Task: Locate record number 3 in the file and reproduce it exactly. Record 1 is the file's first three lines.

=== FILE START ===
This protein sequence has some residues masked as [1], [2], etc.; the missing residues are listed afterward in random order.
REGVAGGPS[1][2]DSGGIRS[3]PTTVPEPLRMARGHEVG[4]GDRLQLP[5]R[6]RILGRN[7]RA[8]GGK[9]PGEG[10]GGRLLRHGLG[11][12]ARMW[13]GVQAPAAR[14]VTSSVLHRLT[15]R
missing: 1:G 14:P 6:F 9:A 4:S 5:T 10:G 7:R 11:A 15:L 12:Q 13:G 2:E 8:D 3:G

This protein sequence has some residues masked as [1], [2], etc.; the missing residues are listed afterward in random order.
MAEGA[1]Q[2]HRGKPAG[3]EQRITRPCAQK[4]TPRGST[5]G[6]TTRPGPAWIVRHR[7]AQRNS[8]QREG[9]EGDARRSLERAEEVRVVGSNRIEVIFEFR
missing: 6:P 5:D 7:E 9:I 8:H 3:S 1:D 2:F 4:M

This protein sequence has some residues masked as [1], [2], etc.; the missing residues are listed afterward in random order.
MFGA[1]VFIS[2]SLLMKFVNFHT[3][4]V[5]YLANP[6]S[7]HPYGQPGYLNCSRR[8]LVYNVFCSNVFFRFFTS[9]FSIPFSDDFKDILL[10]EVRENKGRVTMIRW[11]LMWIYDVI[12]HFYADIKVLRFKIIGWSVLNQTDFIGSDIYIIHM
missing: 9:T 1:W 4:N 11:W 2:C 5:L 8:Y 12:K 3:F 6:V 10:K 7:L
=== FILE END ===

This protein sequence has some residues masked as [1], [2], etc.; the missing residues are listed afterward in random order.
MFGA[1]VFIS[2]SLLMKFVNFHT[3][4]V[5]YLANP[6]S[7]HPYGQPGYLNCSRR[8]LVYNVFCSNVFFRFFTS[9]FSIPFSDDFKDILL[10]EVRENKGRVTMIRW[11]LMWIYDVI[12]HFYADIKVLRFKIIGWSVLNQTDFIGSDIYIIHM
missing: 9:T 1:W 4:N 11:W 2:C 5:L 8:Y 12:K 3:F 6:V 10:K 7:L